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The wrong Yukon candidate -- and a lonely soy latte

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Image: Flickr/Graham Lees

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There has been confusion at the coffee shop. 

Someone was impatient in the latte lineup and walked off with someone else's beverage before their own was ready.

This means they left on the counter a soy latte. 

And no -- one else wanted it. 

Once the fuss was sorted out and people had received their caffeinated drink of choice the lonely soy latte was left on the counter. 

No -- one claimed it, and it was still there when I left. 

That, gentle reader, is basically what happened in the Yukon during the 2011 election. 

If you are in a hurry and don't think about the outcomes, not only will you not get the beverage of your choice you will mess it up for everyone else. 

In the Yukon's case a large number of progressive types all flocked to vote for the Green candidate.

Thanks to the dark magic of vote splitting the Conservatives won the riding narrowly over the Liberal candidate. 

Now I am not saying the Conservatives are like a leftover soy latte that nobody really wants. 

They are worse -- much worse, but I cannot think of a coffee shop analogy to compare them to. 

What I am saying is that thanks to people not thinking about what drink, or politician, they ordered they messed it up for everyone else as well as themselves. 

Look at the election results in 2011 for the Yukon.

The Conservatives got 5,422 votes, the Liberals 5,290 votes, the Greens 3,037 votes and the NDP 2,308 votes. 

As can be imagined there were a lot of upset non-Conservatives the day after that election. 

This time around the Greens are running a good candidate, Frank de Jong, but he is not nearly as well known as his predecessor from the previous election cycle. 

He will get some support but a lot of the Yukon Federal Green vote will drift as part of the ABC (anyone but Conservative) mood that is gripping the nation.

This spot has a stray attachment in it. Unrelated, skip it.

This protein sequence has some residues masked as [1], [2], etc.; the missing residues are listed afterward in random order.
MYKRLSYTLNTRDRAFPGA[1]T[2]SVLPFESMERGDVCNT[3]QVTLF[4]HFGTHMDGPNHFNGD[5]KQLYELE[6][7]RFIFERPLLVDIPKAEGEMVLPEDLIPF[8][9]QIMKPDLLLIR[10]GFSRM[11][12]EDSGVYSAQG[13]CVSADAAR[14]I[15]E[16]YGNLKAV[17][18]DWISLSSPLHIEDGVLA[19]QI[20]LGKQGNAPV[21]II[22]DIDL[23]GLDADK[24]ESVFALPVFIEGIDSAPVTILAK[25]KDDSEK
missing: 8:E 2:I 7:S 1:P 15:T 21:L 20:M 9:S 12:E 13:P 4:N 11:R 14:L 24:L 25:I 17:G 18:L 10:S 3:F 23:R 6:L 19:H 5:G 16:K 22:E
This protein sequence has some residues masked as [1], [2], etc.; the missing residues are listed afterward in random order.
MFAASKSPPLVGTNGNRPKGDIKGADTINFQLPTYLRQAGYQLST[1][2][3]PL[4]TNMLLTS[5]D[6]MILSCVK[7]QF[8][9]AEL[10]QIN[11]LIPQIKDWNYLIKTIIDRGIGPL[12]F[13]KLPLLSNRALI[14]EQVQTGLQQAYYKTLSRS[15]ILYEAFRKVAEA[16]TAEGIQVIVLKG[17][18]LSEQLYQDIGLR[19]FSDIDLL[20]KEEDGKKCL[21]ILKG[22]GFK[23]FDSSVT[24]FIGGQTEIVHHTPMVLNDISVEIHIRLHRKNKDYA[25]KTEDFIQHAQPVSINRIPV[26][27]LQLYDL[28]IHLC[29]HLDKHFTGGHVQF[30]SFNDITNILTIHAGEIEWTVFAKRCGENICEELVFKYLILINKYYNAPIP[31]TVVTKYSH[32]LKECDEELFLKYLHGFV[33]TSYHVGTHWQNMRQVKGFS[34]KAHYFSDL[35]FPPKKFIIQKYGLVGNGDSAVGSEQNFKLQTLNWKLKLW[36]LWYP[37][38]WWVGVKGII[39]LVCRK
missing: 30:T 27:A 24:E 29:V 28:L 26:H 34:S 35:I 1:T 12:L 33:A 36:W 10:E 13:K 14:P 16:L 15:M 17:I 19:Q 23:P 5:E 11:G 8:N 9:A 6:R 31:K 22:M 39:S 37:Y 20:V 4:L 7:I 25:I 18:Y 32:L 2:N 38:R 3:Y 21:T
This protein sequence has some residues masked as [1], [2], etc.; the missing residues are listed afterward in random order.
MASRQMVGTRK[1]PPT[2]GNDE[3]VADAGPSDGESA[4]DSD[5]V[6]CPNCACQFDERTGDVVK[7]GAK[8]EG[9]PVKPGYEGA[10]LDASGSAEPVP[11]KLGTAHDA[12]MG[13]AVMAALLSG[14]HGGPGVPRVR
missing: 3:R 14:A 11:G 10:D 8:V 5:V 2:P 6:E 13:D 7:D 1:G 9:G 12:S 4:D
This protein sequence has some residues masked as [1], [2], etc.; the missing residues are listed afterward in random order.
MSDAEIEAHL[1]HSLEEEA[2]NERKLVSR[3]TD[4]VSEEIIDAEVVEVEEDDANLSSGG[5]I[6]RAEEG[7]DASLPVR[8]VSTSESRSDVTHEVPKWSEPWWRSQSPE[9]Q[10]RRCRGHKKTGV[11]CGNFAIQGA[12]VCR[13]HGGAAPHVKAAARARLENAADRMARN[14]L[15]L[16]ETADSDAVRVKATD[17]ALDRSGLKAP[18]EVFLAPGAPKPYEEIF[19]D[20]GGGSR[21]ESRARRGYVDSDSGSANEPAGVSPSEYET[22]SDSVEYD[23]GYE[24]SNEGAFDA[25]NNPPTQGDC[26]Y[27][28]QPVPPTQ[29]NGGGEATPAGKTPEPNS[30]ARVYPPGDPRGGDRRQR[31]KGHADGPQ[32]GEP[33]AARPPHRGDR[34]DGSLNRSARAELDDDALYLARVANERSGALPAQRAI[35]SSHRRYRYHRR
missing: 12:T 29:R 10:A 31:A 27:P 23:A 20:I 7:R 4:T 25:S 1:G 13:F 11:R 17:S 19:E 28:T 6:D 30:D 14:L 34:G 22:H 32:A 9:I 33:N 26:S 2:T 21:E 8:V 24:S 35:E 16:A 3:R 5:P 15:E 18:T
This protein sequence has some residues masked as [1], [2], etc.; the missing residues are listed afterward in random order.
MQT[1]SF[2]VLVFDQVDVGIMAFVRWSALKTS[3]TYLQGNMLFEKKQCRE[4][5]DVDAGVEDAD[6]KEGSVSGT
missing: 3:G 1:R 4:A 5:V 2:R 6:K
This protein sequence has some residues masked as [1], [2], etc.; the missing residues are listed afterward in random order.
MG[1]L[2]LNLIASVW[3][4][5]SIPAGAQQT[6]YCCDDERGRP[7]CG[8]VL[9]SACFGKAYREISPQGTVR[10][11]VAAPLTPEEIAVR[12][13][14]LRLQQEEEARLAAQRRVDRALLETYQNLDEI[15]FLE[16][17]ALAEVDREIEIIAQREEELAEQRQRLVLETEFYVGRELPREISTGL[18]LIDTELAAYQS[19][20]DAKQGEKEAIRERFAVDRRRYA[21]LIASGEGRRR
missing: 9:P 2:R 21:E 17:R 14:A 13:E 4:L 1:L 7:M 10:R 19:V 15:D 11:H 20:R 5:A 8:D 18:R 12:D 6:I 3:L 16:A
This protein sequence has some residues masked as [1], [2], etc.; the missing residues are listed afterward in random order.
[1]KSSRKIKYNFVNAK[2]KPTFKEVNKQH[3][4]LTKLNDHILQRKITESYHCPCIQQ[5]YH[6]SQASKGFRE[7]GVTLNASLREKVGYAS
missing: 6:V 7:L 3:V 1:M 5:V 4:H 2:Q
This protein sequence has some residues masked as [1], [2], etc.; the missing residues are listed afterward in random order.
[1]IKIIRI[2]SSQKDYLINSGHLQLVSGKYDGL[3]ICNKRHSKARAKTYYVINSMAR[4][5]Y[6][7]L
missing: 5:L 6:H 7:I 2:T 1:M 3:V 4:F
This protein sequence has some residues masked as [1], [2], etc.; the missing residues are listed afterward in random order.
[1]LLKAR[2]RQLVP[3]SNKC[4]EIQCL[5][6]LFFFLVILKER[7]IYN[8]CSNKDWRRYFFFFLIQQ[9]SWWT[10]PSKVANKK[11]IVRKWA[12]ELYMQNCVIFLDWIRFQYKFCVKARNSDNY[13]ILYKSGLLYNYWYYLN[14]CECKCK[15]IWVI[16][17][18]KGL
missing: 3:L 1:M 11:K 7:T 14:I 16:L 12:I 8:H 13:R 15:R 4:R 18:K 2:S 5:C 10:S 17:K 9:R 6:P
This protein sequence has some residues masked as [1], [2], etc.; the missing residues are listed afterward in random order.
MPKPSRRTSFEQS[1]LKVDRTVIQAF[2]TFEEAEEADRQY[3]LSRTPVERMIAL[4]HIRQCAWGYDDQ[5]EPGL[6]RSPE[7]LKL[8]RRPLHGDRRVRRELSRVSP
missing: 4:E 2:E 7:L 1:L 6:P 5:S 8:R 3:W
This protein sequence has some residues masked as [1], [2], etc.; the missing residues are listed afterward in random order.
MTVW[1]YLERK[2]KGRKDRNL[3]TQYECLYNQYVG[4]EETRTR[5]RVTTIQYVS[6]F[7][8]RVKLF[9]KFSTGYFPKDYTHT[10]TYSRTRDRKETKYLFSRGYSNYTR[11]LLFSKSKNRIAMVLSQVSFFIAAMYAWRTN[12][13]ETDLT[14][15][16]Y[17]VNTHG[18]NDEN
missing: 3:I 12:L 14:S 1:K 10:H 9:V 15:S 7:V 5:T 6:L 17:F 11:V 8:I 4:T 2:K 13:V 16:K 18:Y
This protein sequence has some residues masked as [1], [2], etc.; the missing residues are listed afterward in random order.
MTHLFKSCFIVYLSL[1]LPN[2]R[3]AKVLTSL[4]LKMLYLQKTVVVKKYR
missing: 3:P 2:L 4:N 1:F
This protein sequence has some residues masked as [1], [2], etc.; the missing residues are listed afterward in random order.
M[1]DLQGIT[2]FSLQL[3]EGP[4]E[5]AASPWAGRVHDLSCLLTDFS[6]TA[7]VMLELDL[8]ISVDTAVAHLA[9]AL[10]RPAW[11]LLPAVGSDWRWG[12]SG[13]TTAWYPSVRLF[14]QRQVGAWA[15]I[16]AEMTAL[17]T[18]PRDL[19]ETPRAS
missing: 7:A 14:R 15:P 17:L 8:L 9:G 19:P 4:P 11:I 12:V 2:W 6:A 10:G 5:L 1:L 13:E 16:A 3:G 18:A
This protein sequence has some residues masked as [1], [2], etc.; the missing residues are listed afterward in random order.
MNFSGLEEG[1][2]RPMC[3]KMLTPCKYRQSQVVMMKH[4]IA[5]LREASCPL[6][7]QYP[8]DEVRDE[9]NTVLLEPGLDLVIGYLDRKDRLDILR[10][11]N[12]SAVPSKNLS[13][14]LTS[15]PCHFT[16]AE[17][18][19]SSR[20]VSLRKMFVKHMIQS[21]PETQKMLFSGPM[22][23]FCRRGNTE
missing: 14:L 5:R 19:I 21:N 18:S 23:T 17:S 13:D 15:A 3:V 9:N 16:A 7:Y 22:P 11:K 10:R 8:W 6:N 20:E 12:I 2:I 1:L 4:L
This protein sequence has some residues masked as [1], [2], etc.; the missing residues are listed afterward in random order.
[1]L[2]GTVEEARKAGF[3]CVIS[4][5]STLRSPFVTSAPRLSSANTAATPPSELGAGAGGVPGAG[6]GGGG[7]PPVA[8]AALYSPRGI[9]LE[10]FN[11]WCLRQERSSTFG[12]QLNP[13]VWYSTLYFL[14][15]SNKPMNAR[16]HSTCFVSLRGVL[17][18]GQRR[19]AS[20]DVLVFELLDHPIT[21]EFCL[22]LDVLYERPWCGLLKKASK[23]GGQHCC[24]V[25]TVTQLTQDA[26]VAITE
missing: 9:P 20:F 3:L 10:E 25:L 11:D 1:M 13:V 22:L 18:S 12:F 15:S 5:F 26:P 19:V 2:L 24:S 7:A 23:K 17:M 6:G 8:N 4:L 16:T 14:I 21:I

Those votes are going to migrate to either the Liberals or the Dippers. 

There is a feeling that one of the reasons the Liberals lost so narrowly last time is that some of their supporters stayed at home. 

No doubt they will be making an extra effort to get those electors to the polls come October 19. 

They will also be moving heaven and earth to convince people not to listen to local Yukon polling. 

About a week prior to the 2011 election a local poll was released that showed the Liberal candidate winning by a landslide. 

This might have encouraged a lot of soft Liberal supporters to vote Green. 

They assumed the Liberal candidate would win but thought it would be nice to show some support for the Greens and their popular local candidate. 

Thus the incumbent Liberal MP Larry Bagnell lost by 132 votes. 

For 2015 the Liberals are running Bagnell again.

He was the Yukon's Member of Parliament from 2000 to 2011 which means he has a lot of name recognition. 

Plus he makes it a point of honour to be at every art opening, community fundraiser, sports BBQ, village event and local dance.

Northern legend has it that a person cannot open a can of beans in the Territory without Larry showing up. 

The New Democrats are running Melissa Atkinson, former Chair of the Yukon Human Rights Commission

Her campaign is well organized and would appear to be gaining support among the younger demographic, at least according to the coffee shop gossip. 

That is when we are not gossiping about that unclaimed soy latte. 

Based on a highly unscientific gauging of lawn signs, it currently looks like she has as much if not more support than the other candidates combined. 

Additionally, the Federal NDP have identified the Yukon as one of the ridings they will be able to take away from the Conservatives. 

There is a feeling that some Conservative supporters might not vote given the ongoing disgust with issues such as the Duffy trial revelations, Bill S-6 (a uniquely Yukon piece of revulsion with the Federal government, you can read about it in my Aug 5, 2015 blog entry), Bill C-51, the Unfair Elections Act and on and on it goes. 

There is even a possibility some Conservatives might stay at home on election day. They could also do a protest vote, where the Libertarian candidate Cory Laidler might get support 

This is all difficult news for Ryan Leef, the incumbent Conservative MP. 

While he might be popular with the right-of-centre crowd in the Territory, he cannot win any more support than what he already has. 

No soft Liberal, NDP or Green voter is going to vote for the Conservatives. If they get disillusioned with their current party, they still will not vote Conservative. 

But when they do vote, this time around one hopes they and all Yukoners will be considering the implications of vote splitting. 

Should the Conservatives win this riding again, it would be a bit like forcing everyone to drink something they had not ordered. And something particularly unpleasant at that. 

So vote thoughtfully, and do not mess it up for the rest of us.


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Image: Flickr/Graham Lees

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